Category C subjects are used for the development of technical products, different kinds of commodity production and the creation of information services and software applications. Pakistani universities should focus on these categories for manpower export and for the development of the national economy. Industries of different kinds, government sectors and international SMEs usually require graduates of these majors who can do hands on technical work. Pakistani graduates need to focus on these subjects which are mostly application oriented in nature and are not very abstract to grasp. A quick search on Google and different job search engines will show that there are tonnes of such jobs available in developed economies, and even in developing countries. A basic B Sc or M Sc degree, combined with marketable technical skills and relevant work experience, will be all that is required for such jobs and will help the graduates to develop the local economy or to leave the country altogether for greener pastures. Such workers can always come back to the home country with advanced knowledge and experience to train the next generation of graduates and open up innovative businesses.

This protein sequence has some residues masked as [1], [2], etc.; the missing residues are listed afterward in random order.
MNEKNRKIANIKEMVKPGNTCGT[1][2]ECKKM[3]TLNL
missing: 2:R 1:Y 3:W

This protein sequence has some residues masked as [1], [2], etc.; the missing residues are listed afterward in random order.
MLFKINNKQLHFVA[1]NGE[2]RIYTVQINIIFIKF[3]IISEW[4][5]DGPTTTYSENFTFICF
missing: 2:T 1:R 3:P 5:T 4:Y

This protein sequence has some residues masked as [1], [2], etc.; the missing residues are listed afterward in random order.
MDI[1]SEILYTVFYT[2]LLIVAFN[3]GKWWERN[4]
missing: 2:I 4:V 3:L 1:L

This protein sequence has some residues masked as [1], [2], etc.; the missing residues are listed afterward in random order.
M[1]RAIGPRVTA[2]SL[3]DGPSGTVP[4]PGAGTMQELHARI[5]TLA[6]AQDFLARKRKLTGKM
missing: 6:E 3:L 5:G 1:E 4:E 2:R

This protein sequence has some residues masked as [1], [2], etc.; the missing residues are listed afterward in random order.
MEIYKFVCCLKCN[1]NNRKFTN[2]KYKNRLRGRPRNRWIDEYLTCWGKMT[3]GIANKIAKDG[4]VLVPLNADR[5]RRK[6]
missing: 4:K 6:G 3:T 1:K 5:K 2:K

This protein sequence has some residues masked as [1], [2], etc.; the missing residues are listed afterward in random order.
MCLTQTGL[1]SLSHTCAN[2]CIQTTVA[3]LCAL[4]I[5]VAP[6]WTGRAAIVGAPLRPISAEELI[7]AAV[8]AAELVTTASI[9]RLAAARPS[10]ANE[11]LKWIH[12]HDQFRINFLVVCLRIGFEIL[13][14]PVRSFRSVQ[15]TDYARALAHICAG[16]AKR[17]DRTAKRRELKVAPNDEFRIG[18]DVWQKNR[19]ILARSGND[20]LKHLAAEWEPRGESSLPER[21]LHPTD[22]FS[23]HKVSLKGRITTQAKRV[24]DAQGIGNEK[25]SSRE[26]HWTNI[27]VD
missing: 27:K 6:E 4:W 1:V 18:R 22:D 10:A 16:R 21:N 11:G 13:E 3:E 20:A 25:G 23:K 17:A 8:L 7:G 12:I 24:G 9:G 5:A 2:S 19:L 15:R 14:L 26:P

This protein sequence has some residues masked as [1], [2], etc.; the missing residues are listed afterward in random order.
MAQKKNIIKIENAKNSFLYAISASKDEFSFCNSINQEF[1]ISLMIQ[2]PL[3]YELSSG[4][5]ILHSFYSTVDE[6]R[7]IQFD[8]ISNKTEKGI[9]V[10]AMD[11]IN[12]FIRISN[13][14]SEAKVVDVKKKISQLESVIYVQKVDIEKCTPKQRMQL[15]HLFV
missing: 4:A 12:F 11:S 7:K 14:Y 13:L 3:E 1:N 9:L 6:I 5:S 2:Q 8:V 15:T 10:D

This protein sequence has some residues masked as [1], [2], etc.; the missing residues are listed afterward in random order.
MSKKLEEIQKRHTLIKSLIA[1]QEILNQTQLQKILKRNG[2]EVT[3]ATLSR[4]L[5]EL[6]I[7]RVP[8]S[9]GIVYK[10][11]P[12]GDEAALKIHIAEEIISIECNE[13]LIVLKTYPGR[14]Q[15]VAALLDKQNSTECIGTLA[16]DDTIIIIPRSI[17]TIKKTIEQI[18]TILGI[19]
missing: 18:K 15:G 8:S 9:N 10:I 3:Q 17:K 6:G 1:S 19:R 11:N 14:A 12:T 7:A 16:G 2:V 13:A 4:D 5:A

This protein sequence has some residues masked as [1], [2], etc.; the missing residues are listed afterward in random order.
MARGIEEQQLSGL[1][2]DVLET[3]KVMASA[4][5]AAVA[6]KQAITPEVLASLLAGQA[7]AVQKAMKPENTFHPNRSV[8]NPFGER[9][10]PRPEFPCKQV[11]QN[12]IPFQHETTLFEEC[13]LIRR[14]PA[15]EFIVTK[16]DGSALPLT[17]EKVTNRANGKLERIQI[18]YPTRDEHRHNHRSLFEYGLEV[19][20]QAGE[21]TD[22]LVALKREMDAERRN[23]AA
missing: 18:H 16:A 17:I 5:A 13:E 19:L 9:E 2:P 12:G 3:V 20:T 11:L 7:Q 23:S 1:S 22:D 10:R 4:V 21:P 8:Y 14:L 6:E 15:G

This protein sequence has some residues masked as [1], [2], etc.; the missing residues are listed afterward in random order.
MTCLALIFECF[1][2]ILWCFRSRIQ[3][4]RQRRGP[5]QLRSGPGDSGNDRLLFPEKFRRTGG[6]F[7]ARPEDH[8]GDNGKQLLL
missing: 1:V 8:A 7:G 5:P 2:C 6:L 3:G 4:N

Currently, Pakistani universities are lacking in the quality of both research and teaching. High technology, or even basic level, research and development is not a strength of Pakistani universities, and several of them only specialise in producing junk papers and research. Since the early 2000s, the Higher Education Commision’s (HEC) drive to focus on increasing the rankings of universities by relying on research of dubious quality has damaged the teaching standard, thus putting the future of students in peril. In the future, more attention should be paid on the quality of teaching and hiring of competent lecturers who are passionate about their field of study. In the short term, and for the economic future of their hapless graduates, universities must complement degrees with skills-based short courses which have to employ state of the art software and teaching methods. Coordination with the local industry and multinational companies should be established in order to know more about the skills they require.
The world will need qualified and competent knowledge-based workers in the coming years. There will be tonnes of mid-level engineering, information technology (IT) and applied sciences jobs to be filled in the coming decades, both locally and globally. Through a concerted government strategy which focuses on advanced technical training, Pakistan can mould the young workforce to its advantage.
The views expressed by the writer and the reader comments do not necessarily reflect the views and policies of The Express Tribune.